Isolation of Pb(II)-reducing bacteria and demonstration of biological Pb(II) reduction to metallic Pb
- Additional Document Info
- View All
Pb(II) contamination imposes serious threats to human health and the environment. Biological reduction of Pb(II) to metallic Pb is an attractive method for the remediation of Pb(II)-contaminated water and sediments. In this study, Pb(II)-reducing microorganisms were isolated by the dilution-to-extinction (DTE) and streak-plate methods. As a result, Delftia acidovorans, Azonexus caeni, and Comamonas testosteroni were successfully isolated. At a high lead concentration (10 mg-Pb(II)/L), each of the isolated D. acidovorans strain Pb11 and A. caeni strain Pb2 cultures showed successful utilization of Pb(II), resulting in a 5.15- and 8.14-fold growth in 3 days, respectively. Pb(II) reduction to metallic Pb by D. acidovorans strain Pb11 and A. caeni strain Pb2 was confirmed using scanning electron microscopy and energy dispersive X-ray spectroscopy (SEM-EDS) was coupled with X-ray photoelectron spectroscopy (XPS). This strategic analysis was necessary to confirm the formation of metallic Pb separately from lead phosphate precipitates which are inevitable in the biological Pb(II) removal experiments. Among the 3 isolated microbes, C. testosteroni strain Pb3 did not leave immobile and detectable Pb solids in SEM-EDS analyses. D. acidovorans and A. caeni are recommended for engineered remediation of Pb(II)-contaminated wastewater and sediments.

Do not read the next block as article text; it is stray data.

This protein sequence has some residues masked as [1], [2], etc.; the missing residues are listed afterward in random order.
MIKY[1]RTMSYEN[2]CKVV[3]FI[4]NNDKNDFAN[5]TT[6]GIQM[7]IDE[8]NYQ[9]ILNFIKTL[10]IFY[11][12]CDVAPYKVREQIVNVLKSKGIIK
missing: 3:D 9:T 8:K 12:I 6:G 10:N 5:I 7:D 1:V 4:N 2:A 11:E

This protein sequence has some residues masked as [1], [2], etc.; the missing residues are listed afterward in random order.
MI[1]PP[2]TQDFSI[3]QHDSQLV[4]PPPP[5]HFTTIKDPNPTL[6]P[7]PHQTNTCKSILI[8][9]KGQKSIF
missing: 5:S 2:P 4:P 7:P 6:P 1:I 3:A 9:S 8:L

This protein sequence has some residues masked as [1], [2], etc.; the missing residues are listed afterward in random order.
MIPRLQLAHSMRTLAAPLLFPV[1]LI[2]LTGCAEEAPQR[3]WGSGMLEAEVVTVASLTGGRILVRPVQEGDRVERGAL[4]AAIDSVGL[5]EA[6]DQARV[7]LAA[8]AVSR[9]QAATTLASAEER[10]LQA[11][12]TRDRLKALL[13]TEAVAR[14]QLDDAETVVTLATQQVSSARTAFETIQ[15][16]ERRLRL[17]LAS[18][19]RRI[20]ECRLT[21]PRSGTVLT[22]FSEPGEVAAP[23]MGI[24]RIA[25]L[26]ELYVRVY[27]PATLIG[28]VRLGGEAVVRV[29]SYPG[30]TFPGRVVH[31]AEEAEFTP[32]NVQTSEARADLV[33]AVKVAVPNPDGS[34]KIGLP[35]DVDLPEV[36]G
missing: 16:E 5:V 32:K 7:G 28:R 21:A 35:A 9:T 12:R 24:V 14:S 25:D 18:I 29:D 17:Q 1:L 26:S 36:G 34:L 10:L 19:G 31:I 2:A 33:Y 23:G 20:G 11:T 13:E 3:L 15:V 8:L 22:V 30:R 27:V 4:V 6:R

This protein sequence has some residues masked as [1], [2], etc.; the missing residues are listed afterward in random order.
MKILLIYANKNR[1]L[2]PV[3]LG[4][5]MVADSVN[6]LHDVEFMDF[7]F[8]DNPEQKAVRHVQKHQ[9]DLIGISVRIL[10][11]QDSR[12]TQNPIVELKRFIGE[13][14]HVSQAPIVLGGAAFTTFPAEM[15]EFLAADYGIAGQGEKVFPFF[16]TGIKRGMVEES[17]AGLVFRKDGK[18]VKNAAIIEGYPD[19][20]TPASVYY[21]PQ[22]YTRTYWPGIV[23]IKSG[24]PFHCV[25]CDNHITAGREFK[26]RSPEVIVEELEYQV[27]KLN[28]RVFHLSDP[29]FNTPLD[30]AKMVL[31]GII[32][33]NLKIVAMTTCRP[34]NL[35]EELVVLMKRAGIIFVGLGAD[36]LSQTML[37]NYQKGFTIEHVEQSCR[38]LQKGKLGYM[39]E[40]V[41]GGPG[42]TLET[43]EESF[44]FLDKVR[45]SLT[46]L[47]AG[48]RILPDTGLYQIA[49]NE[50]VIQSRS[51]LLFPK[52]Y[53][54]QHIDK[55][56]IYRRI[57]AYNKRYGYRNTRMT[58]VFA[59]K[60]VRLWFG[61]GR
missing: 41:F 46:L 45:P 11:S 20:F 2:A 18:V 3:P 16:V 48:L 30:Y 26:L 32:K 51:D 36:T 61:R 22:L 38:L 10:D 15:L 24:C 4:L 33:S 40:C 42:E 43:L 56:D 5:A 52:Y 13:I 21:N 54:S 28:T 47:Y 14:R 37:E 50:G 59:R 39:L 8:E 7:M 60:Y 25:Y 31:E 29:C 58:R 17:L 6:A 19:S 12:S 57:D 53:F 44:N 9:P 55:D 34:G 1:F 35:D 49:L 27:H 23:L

has subject area